Zimbabwe: Foreign Artists do not come cheap

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Not long ago, many Zimbabweans in search of fertile ground for a diversity of foreign musicians looked up to Johannesburg, South Africa.

With the advent of the 2010 World Cup, South Africa became the envy of many Zimbabweans. This was so when it was announced that The Black Eyed Peas, Shakira, Alicia Keys and John Legend were some of the stars performing at the inaugural Fifa World Cup Kickoff Celebration Concert at Orlando Stadium, Soweto, on June 10.

The concert was being billed as the greatest entertainment event to be held on the African continent, and was broadcast to over a billion people in 92 countries.

The price of tickets ranged from R200 to R500. In an economy like that of South Africa, this was affordable and Orlando Stadium had full capacity audience.

Zimbabwe, despite a weaker economy, is however slowly turning the tables as big name artistes such as Akon and Sean Paul are slowly trickling into the country.

Sean Paul proclaimed that Zimbabwe was a concert country and is looking forward to having some reggae sunsplashes here.

As more and more reggae and dancehall artistes make a beeline to Zimbabwe, one begins to wonder what the sudden attraction is.

Since 2009, after the introduction of the multi-currency system in the country, foreign artistes have found Zimbabwe once again attractive for doing business as anyone can trade throughout the world with the US dollar without hassles. The universal regard for money is the one hopeful fact in modern civilisation and artistes, just like diamond traders, will travel anywhere to get it. As George Bernard Shaw put it many years ago, “Lack of money is the root of all evil”, because all evils, be it robbery, adultery, theft, prostitution, fraud, bribery and other bad practices are motivated by the need to make money.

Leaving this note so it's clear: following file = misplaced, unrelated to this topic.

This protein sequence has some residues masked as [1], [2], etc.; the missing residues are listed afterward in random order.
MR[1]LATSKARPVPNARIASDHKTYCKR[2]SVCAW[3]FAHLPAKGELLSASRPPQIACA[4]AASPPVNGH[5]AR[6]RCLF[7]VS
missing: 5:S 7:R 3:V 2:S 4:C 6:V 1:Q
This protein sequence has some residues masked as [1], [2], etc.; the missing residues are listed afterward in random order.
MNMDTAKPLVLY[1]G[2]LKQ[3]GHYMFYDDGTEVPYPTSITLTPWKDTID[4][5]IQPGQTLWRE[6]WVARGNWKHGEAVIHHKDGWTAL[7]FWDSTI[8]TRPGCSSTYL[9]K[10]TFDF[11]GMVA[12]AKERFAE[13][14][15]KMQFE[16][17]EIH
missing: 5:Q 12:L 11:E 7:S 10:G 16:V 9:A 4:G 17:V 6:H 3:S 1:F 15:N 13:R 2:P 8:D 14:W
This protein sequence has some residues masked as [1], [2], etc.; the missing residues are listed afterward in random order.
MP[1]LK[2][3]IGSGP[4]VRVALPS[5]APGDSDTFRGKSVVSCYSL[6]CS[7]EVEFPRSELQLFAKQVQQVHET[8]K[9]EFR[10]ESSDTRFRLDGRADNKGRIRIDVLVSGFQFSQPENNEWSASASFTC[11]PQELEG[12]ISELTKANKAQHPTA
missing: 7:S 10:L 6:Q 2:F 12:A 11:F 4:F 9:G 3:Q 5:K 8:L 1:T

On the other hand, money is the most important thing in the world. It represents health, strength, power, honour, generosity and beauty. If one has money, he can solve many problems.

Music promoters bring in foreign artistes with the hope of attracting large audiences who will in turn spin such projects into money-making ventures.

These promoters try hard to be careful, proficient and efficient because of the big financial risks involved.

The amount of groundwork required before a show is put on is quite phenomenal and often requires a considerable amount of financial backing.

The business begins with choosing popular acts which the promoter feels will draw large crowds of people. After contracts have been signed, there is a lot of bureaucracy that has to be attended to. The artistes themselves end up in Zimbabwe due to the attraction of money. The cost of staging a concert with an international artiste ranges from US$20 000 to US$2 million depending on the popularity of the artiste.

Usually, the music promoter will pay the artiste 10 to 15 percent of that budget for two hours’ performance.

Foreign artistes who have cashed in on performances in Zimbabwe from the beginning of 2010 include Sizzla Kalonje, Yassus Afari, Sean Paul, Brick and Lace, Beenie Man and King Sounds — all from Jamaica.

Other artistes included Freshly Ground and Hugh Masekela from South Africa; Salif Keita from Mali and Akon from the USA.